Mature themes. Discretion advised.
You saw me, reader.
I didn’t realize you’d come back in the bar, having forgotten your wallet in the back room.
There’s no evidence. Not a single drop of blood or brush of a fingerprint. Not an ounce of suspicion.
No evidence. Except you.
You can go to the police right now; I won’t blame you. I won’t do anything. I realize you’d be well within your rights to scoff and roll your eyes at that promise, but I swear on my dead daughter’s grave.
Ah, that stopped you, didn’t it? Surely, you connected the dots. You see it now; I can almost hear those gears in your brain clanking away.
You always wondered why a middle-aged, balding man came to work in Alfred’s Bar after losing his cushy bank job.
He’s probably tired of office life, you told yourself. Or it’s the economy and nothing else was available.... Either way, he’s just another guy with a mid-life crisis.
As the months passed, you found yourself relaxing around me. Just a clumsy, lovable man, fresh out of a divorce and looking to find a little joy in the simple life, cleaning tables, sweeping the floor. Laughing with Alfred about that one customer that gets drunk off appletinis every Friday night.
Until last night, when you saw me holding the pillow over Alfred’s still body.
I’m sorry you had to see it; I really am. A young person such as yourself should never see such violence.
And that’s precisely why I did what I did, reader. You must understand this.
I’ve seen what he does to you. Oh, yes, my eyes might dull more and more every day, but I see the way he stares at your chest. I see his hand grazing your arms, your thighs, when you pass him. I see the way you jump and shrink away.
Our eyes met the last time it happened. I in no way mean to blame you, but that’s what did it. Those eyes. That fear.
I’d seen that fear before.
You’re not surprised, I’m assuming, when I say that you were not the only girl Alfred tormented.
Emma would have turned twenty-one yesterday. Emma. Your heart stutters at that name, yes? The hostess you replaced?
Emma didn’t see twenty-one. She didn’t even see eighteen.
You can feel it, reader. The ice in your veins. The shivers creeping down your neck. You know what Alfred’s doing to you is horrible. Awful, disgusting, perverted.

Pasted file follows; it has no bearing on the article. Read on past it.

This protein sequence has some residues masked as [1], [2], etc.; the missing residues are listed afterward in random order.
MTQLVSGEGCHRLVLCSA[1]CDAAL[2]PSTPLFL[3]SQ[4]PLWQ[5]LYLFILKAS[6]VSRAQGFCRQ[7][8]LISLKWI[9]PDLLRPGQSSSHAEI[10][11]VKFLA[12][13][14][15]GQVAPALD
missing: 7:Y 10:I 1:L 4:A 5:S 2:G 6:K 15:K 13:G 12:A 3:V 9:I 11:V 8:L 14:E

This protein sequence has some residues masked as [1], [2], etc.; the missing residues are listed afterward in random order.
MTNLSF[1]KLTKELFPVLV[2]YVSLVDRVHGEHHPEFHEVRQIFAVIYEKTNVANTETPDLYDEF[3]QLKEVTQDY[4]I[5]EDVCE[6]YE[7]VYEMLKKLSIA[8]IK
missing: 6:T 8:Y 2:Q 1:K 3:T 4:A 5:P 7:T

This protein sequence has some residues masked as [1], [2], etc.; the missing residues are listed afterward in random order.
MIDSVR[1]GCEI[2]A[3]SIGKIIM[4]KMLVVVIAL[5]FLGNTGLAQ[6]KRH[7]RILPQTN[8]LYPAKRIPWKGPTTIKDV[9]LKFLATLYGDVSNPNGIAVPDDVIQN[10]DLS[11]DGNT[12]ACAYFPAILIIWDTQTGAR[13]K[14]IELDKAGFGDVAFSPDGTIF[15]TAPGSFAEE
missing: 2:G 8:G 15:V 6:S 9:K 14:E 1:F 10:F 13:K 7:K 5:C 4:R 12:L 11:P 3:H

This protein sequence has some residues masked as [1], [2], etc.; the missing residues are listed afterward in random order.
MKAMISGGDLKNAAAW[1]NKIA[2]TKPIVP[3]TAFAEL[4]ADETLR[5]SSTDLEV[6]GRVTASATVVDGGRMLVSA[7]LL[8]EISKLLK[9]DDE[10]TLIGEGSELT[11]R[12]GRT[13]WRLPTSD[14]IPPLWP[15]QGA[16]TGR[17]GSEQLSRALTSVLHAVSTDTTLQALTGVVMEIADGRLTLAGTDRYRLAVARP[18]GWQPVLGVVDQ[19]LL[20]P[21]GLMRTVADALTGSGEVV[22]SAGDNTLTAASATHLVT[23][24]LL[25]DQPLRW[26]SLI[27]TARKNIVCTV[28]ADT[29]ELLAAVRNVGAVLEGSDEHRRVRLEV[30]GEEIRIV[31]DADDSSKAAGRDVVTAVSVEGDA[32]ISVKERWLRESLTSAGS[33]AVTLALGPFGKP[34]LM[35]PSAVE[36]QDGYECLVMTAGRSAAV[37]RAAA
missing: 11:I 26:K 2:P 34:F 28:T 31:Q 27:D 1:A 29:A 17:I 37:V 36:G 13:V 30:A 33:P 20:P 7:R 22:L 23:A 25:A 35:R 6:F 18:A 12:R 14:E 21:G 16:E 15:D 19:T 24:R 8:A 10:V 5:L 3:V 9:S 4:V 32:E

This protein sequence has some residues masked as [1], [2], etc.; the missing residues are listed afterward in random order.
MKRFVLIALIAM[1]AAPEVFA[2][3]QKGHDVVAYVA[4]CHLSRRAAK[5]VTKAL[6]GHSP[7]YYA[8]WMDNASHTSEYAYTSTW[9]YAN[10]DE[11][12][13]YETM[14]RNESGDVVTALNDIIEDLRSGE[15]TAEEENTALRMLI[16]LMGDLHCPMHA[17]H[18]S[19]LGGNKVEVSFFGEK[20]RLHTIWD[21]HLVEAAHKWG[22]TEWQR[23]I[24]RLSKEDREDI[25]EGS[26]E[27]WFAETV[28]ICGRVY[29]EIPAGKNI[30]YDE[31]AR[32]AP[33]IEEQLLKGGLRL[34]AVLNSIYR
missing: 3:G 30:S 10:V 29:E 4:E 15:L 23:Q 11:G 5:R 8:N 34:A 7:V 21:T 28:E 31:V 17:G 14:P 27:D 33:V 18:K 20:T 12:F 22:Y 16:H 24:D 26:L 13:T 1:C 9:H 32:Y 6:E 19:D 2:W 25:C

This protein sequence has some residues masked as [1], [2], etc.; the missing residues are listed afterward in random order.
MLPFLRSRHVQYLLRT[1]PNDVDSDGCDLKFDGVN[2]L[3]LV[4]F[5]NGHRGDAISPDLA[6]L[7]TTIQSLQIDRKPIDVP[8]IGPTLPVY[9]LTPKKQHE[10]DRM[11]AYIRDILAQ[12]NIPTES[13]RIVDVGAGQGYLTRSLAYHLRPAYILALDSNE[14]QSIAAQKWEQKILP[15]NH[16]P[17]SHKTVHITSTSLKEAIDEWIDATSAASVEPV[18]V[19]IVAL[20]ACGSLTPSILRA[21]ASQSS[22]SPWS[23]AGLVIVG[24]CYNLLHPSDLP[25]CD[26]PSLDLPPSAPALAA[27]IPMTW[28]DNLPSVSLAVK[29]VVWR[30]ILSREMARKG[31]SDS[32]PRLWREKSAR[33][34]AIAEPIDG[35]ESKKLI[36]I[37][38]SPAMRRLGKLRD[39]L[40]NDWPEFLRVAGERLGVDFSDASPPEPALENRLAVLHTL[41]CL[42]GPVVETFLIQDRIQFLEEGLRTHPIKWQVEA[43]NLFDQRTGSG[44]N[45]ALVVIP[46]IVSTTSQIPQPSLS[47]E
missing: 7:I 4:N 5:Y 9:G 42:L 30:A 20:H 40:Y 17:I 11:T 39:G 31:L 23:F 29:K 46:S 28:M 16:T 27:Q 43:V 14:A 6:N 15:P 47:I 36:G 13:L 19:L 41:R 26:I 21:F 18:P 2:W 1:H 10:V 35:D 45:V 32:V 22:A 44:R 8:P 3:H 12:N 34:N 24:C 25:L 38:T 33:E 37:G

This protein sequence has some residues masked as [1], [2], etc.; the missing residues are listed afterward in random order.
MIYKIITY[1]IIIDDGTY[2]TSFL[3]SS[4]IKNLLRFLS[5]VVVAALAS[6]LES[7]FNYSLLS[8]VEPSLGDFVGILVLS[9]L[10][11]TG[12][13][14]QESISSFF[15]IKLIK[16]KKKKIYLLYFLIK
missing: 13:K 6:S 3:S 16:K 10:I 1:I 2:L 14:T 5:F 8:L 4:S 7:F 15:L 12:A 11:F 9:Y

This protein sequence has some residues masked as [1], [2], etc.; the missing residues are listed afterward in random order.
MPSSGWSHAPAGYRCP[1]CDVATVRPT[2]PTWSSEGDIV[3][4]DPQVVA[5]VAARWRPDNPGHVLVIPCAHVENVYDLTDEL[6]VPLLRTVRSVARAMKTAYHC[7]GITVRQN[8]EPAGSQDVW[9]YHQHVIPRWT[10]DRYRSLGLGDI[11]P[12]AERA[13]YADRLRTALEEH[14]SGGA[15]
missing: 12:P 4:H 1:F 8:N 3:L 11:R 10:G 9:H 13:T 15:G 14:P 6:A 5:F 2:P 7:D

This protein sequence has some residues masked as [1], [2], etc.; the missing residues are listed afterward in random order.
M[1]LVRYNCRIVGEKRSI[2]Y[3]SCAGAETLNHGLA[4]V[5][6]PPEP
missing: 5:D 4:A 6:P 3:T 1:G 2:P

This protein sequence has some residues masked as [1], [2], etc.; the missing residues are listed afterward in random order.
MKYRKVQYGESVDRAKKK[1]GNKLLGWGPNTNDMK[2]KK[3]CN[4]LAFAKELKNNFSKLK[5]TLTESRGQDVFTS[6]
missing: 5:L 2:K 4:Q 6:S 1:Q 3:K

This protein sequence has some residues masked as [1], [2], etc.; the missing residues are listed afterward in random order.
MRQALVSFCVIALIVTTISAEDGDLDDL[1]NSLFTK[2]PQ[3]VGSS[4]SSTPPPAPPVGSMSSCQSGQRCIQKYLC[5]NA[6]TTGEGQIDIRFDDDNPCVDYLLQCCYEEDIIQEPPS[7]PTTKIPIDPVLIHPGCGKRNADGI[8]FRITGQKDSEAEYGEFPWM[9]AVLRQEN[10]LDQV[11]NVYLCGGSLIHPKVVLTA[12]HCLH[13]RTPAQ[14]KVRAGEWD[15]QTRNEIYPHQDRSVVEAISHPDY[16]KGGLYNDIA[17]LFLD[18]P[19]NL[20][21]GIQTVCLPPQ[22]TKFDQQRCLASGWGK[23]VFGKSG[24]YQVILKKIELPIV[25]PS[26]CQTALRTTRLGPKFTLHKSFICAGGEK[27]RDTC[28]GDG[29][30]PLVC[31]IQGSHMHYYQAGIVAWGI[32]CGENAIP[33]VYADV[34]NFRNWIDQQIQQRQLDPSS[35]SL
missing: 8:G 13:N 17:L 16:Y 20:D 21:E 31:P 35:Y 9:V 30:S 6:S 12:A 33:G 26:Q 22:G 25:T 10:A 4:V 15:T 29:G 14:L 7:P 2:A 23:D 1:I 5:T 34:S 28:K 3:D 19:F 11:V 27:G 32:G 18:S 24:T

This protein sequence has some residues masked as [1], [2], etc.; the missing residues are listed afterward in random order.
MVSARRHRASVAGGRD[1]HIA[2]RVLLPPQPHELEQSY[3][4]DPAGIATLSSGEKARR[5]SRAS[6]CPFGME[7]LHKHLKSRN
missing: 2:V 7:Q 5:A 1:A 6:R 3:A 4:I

Truth is, he did so much worse to Emma, reader.
I should have known right from the beginning, when she would come home with pale skin and wide eyes. She jumped at small noises. She started failing her classes. She came down from her bedroom in the mornings with dark half-circles under her eyes. She became thin as a twig in a matter of weeks.
Her mother and I sat her down plenty and asked what was wrong. She’d shake her head and scurry back upstairs.
I blamed myself, reader. I really did. I still do. But when I read the note, sitting atop her desk, as my wife screamed and sobbed and held Emma’s body in her arms, something snapped.
He said he’d kill you if I told you. I’m sorry, Mom and Dad.
I tried to be rational; I went to the police first. And you know what they did? They shrugged. They shook their heads and rolled their eyes, because Alfred had a wife and two boys and why would a loving, hardworking father like that have any interest in a teenager?
She’s just a girl suffering from a broken heart, they said. A lovesick, mentally insane girl who slit her wrists when her boss wouldn’t return her advances.
I’d forgotten that Alfred gave officers free drinks every Saturday night.
You’re feeling sick to your stomach now, aren’t you, reader? I did, too. I felt sick for four years.
The first year, I drank.
The second year was the divorce.
But the last two years, I planned.
You remember that, don’t you? Watching me quickly become best friends with Alfred. It takes two things to win over a guy like that: compliments and humility. Because a man in power doesn’t just want to hear it; he wants to feel it. To see it. And he saw it, in owning a divorced, overweight man who lost a fancy job and a fancier house.
It took two years for me to become his number one guy, to get access to his cameras and cash register. Oh, yes. No better person to have in charge of the money than a former bank worker.
And then I started the rumors. You heard them. How Alfred’s wife had met another man….
The rumors spread as fast as sickness in a town like this. Whispers in every corner. The people refused to believe a nice man like Alfred would rape my Emma, but they believed in a heartbeat that his wife cheated.
The stage was set. I asked him to hang around for drinks after everyone else left for the night. A cheers to two years of working, two years of friendship.
It went perfectly. Scribbled a note in his handwriting (I’d practiced for months) to lay atop the cash register. Got him nice and tired with a little magic powder in his drink and used the pillow to finish off the job.
And that was that. Job done. The town would believe he’d run off to another city, desperate to escape his whore of a wife, taking all the money he had. The employees would nod their heads as the rumors solidified into truth. The police would scribble away in the notepads and shrug, shrug, shrug as they always did.
I didn’t know he’d given you a key; I should’ve guessed he’d have a number one girl, too. But you ran before I could explain.
He’s gone, reader. I won’t tell you where I put him. He could be buried deep within the forest at the outskirts of town, or lying at the bottom of a lake.
You can go to the police.
But if you've read this far...something tells me you won’t.